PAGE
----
Most vertebral fractures are properly diagnosed by a simple radiography and a computed tomography (CT), but sometimes this type of preoperative study is insufficient to diagnose an inestable spine lesion [1,2].
We report a case of 19-years-old man who was brought to our Hospital after a bicycle accident. He had dorsolumbar pain, disability and anormal neurological examination. An X-ray and spine computerized tomography (CT) scan was performed and diagnosed a fracture at second vertebra lumbar. An unstable lumbar fracture which morphology was assessed on magnetic resonance (MRI), not looking like it in the preoperative X-ray and the tac. A completely rupture of the posterior ligamentary complex was evaluated on a MRI.
MRI is accurate in diagnosing posterior ligamentary complex rupture and has ability in the detection on unstable spinal injuries. MRI has the added advantages of detecting bone marrow edema and does not employ ionizing radiation .
MRI, Lumbar spine, Spine fracture, Posterior ligamentary complex, Unstable fracture
We report a case of 19-years-old man who was brought to our Hospital after a bicycle accident. He had dorsolumbar pain, disability and anormal neurological examination. It happened on a competition and he had a recording of his accident that showed us.
On radiographs and (CT), a simple L2 fracture was observed, which could be classified as AOSpine A1-type fracture with a Farcy kyphosis less than 16o and therefore make us think about the conservative treatment with corset (Figure 1 and Figure 2).
Figure 1: (a) Sagittal rx (b) Frontal rx images demonstrates a fracture at L2 (A1), (AO classification). View Figure 1
Figure 2: CT scan. View Figure 2
After carrying out the anamnesis, and observing the mechanism of production in the Video 1, we suspect a type B fracture, so a MRI was performed, where the lesion of the posterior ligament complex was confirmed, being then diagnosed as type B2 fracture of AO Spine, performing then the timely surgical treatment (Figure 3, Figure 4 and Figure 5).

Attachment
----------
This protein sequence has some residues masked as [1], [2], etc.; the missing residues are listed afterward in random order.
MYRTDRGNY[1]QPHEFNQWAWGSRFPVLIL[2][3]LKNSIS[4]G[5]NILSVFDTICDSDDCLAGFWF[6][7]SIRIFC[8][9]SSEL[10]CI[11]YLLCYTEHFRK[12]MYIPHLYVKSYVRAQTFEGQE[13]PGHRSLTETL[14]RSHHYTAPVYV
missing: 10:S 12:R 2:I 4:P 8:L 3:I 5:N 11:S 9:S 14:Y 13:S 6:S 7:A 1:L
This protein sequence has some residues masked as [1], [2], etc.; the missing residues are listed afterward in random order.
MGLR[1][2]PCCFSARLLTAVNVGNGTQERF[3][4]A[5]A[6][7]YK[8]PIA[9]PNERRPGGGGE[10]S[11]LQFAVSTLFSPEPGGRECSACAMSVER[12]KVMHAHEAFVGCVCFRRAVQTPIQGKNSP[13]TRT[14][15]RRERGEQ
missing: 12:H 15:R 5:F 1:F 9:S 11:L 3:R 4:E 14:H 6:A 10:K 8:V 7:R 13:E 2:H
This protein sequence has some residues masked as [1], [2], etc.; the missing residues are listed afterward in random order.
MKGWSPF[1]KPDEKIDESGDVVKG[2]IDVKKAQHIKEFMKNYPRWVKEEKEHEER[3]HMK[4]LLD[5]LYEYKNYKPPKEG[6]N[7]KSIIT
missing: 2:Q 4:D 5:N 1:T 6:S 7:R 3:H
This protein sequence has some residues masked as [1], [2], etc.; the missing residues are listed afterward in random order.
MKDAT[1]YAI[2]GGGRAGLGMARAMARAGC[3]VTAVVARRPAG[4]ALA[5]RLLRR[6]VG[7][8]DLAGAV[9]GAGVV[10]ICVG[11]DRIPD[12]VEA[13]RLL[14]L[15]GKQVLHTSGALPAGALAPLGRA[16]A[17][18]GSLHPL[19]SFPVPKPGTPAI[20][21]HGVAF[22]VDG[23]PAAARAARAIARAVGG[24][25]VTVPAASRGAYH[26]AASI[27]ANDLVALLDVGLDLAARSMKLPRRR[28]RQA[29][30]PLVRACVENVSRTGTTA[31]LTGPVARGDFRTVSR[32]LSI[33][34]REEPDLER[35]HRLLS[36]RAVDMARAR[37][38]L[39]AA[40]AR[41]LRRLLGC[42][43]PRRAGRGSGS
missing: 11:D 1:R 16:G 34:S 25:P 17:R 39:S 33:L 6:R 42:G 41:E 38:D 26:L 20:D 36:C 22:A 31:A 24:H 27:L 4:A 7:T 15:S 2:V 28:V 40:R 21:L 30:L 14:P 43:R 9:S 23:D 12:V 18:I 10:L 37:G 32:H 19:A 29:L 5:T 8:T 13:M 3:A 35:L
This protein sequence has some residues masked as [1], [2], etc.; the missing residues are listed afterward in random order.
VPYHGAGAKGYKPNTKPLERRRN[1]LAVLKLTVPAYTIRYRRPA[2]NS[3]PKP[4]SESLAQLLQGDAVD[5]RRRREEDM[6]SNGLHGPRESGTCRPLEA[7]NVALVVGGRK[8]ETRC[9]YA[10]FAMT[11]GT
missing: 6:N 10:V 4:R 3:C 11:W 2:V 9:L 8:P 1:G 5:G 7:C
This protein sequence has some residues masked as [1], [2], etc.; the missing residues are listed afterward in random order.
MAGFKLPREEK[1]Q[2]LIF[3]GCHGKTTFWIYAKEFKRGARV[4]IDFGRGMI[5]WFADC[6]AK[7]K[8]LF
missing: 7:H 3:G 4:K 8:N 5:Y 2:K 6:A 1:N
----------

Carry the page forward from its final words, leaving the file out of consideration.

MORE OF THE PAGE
Figure 3: Image of the accident. View Figure 3
Figure 4: Fracture L2 level (a) Sagittal MRI image completely rupture of the posterior ligamentary complex was evaluated. View Figure 4
Figure 5: (a) Anteroposterior spine radiograph after surgery; and (b) Lateral spine radiograph illustrating the posterolateral instrumented fusion L1-L3. View Figure 5
Magnetic Resonance Imaging (MRI) offers unique advantages compared to other imaging methods in the assessment of a multitude of spinal disorders .
Its ability to obtain images in multiple planes allows a direct visualization of the complex spinal anatomy, providing the surgeon with accurate and complete preoperative information, thus improving surgical planning. This is particularly useful in the evaluation of complex spinal deformities and when minimally invasive surgery techniques are proposed.
Its superior resolution of tissue and spatial contrast make it more specific and sensitive in the evaluation of soft tissues as well as in the infiltrative disorders of the bone marrow, metastasis, infections or reactive changes of the saucer.
The disadvantages of MRI are relatively few. It is considered that its cost is approximately double that of a computed tomography (CT) .
Spinal support ligaments include the ligament anterior longitudinal, posterior longitudinal ligament, interspinous and supraspinatus ligament. These ligaments are identified in sagittal images as linear areas of low signal strength. The interruption of this hyposignal constitutes direct evidence of ligamentous disruption and can be identified in any pulse sequence In case of ligament injury interspinous we can observe areas of increase signal in T2 sequences in interspinous soft tissues .
All authors have no financial support or relationships that may pose a conflict of interest to disclose for this work.